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Commissioner of Police v Antoniolli[2021] QCA 237

Commissioner of Police v Antoniolli[2021] QCA 237

SUPREME COURT OF QUEENSLAND

CITATION:

Commissioner of Police v Antoniolli [2021] QCA 237

PARTIES:

COMMISSIONER OF POLICE

(applicant)

v

ANTONIOLLI, Andrew Francis

(respondent)

FILE NO/S:

CA No 16 of 2021

DC No 78 of 2019

DC No 2347 of 2019

DIVISION:

Court of Appeal

PROCEEDING:

Application for Leave s 118 DCA (Criminal)

ORIGINATING COURT:

District Court at Ipswich – [2020] QDC 318 (Lynch QC DCJ)

DELIVERED ON:

9 November 2021

DELIVERED AT:

Brisbane

HEARING DATE:

10 June 2021

JUDGES:

Holmes CJ and Bond JA and Flanagan J

ORDER:

Leave to appeal refused.

CATCHWORDS:

APPEAL AND NEW TRIAL – APPEAL – GENERAL PRINCIPLES – INTERFERENCE WITH JUDGE’S FINDING OF FACT – FUNCTIONS OF APPELLATE COURT – WHERE INFERENCES OF FACT INVOLVED – GENERALLY – where the respondent, in his capacity as a councillor of the Ipswich City Council (‘the Council’), had on 13 occasions bid at or authorised payments for bidding at charity auctions by way of a donation from the Council’s community donations fund (‘the Fund’) – where the respondent was convicted by a magistrate of 12 charges of fraud and one charge of attempted fraud – where the respondent appealed those convictions to the District Court – where the District Court judge found that the respondent’s use of the Fund to pay for charity auction items was neither outside nor prohibited by Council policy and that the respondent nevertheless believed that the practice was within Council policy provided that he did not benefit personally – where the District Court judge allowed the appeal and set aside the convictions – where the applicant appeals that decision pursuant to s 118(3) of the District Court of Queensland Act 1967 on grounds that, inter alia, the District Court judge erred in finding that use of the Fund to pay for charity auction items was outside or prohibited by Council policy – where leave to this Court is granted only where necessary to correct a substantial injustice – whether the District Court judge erred in finding that use of the Fund to pay for charity auction items was outside or prohibited by Council policy – whether such an error bears significantly on the District Court judge’s finding that the respondent held an honest belief that use of the Fund to pay for charity auction items was not outside policy – whether the applicant has identified a proper basis for interference by this Court in the District Court judge’s factual finding as to the state of the respondent’s belief

Criminal Code (Qld), s 408C(1)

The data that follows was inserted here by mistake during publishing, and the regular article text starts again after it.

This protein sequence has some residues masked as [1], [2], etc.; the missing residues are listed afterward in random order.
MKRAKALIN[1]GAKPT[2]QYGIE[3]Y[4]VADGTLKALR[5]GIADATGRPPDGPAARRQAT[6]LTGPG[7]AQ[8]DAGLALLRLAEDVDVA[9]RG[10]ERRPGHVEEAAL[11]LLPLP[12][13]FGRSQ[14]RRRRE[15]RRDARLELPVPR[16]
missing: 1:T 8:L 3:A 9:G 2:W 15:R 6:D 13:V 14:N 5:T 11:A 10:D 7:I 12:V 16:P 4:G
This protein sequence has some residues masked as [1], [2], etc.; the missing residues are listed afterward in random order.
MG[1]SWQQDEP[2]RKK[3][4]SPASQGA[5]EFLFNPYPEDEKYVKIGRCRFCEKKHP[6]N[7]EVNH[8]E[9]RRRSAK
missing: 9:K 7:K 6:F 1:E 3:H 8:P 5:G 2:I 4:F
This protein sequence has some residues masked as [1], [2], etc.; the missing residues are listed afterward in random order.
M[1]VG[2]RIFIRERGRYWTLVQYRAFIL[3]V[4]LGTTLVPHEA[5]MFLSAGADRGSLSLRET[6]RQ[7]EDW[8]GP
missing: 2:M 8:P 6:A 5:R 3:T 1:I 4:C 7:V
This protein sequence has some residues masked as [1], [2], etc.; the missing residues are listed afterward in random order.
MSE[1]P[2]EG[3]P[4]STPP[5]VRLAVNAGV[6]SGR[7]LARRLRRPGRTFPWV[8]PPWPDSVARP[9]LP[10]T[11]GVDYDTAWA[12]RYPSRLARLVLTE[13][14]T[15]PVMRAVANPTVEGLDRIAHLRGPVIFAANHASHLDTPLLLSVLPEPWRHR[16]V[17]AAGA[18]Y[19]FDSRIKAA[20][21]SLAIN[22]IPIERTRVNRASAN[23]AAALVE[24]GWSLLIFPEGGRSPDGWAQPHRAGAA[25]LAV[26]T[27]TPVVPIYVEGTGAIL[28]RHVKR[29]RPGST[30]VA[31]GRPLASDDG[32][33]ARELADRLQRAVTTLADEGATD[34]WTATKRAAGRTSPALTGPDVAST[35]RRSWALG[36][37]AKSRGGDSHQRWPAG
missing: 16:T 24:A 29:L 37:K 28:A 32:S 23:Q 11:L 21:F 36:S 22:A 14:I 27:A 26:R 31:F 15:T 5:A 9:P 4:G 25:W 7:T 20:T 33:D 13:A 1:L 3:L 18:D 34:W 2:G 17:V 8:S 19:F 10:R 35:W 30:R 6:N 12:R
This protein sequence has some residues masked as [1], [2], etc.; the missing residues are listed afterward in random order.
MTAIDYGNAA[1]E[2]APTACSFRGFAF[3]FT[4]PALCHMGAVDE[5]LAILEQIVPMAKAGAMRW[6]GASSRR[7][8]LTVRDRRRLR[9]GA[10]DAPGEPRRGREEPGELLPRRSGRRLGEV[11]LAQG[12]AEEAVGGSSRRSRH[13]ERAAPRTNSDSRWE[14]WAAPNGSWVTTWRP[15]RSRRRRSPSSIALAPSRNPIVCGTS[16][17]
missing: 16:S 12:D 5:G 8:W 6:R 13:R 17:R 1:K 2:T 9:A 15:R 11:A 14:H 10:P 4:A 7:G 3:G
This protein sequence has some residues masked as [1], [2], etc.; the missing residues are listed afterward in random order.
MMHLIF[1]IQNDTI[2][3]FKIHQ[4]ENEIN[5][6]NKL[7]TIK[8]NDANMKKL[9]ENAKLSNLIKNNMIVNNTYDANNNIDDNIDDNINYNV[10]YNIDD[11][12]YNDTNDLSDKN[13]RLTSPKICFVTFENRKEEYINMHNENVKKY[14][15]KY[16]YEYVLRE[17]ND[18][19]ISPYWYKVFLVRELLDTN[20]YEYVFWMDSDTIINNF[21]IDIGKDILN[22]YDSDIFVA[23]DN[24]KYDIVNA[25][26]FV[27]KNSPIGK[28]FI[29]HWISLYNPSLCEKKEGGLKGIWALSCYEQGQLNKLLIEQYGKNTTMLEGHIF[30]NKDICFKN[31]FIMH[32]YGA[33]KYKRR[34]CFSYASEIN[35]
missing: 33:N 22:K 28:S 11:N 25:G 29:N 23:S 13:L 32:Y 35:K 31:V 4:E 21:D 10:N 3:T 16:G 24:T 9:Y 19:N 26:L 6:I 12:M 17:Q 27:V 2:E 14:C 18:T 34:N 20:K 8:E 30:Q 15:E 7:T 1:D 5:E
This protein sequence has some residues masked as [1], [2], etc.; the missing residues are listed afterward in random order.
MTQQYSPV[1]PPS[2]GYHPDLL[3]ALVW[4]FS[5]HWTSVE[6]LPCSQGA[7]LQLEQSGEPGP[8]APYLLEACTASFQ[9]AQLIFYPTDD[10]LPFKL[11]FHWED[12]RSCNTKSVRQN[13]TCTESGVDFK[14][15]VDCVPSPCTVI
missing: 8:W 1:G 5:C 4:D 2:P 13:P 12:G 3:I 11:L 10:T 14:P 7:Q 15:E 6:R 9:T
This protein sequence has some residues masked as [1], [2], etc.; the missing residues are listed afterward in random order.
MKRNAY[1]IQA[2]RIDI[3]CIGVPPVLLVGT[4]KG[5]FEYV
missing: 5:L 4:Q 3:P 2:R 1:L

District Court of Queensland Act 1967 (Qld), s 118(3)

Sale of Goods Act 1896 (Qld), s 29, s 30, s 41, s 59

Antoniolli v Queensland Police Service [2020] QDC 318, considered

Clark v Trevilyan [1963] QWN 11, cited

Davern v Messel (1984) 155 CLR 21; [1984] HCA 34, cited

Fox v Percy (2003) 214 CLR 118; [2003] HCA 22, cited

Hendle v Commissioner of Police [2020] QCA 26, cited

Hunold v Twinn [2018] QCA 308, cited

McDonald v Queensland Police Service [2018] 2 Qd R 612; [2017] QCA 255, considered

Peters v The Queen (1998) 192 CLR 493; [1998] HCA 7, cited

R v Easton [1994] 1 Qd R 531; [1993] QCA 255, cited

Ross v Commissioner of Police [2019] QCA 96, cited

Smith v Ash [2011] 2 Qd R 175; [2010] QCA 112, cited

Williamson v Betterlay Brick and Block Laying Pty Ltd (2020) 3 QR 594; [2020] QCA 52, cited

COUNSEL:

S J Farnden and S J Bain for the applicant

S C Holt QC for the respondent

SOLICITORS:

Director of Public Prosecutions (Queensland) for the applicant

Robertson O'Gorman for the respondent

  1. [1]
    HOLMES CJ:  The applicant Commissioner of Police seeks leave to appeal, pursuant to s 118(3) of the District Court of Queensland Act 1967, against a decision of a District Court judge which set aside the respondent’s convictions by a magistrate of 12 charges of fraud and one charge of attempted fraud.

The nature of the respective appeals

  1. [2]
    The appeal to the District Court judge was brought under s 222(1) of the Justices Act 1886.  Such an appeal is, pursuant to s 223(1) of that Act, by way of rehearing on the evidence given in the proceeding before the magistrate, unless leave is given to adduce new evidence.  (That did not happen here.)  An appellate court proceeding on an appeal by way of rehearing is obliged to give the judgment it considers should have been given in the first instance, allowing for the limitations of proceeding on the record, including its disadvantage in assessing the credibility of witnesses whom it has not seen give evidence.[1]  However, “incontrovertible facts or uncontested testimony” may show the conclusions drawn at first instance to be erroneous, even though based on credibility findings.[2]  An appeal to this court, if leave is granted, is an appeal in the strict sense, involving the determination of error, not a rehearing.  The court will not set aside the factual findings of the District Court judge unless they were made without evidence or are unreasonable.[3]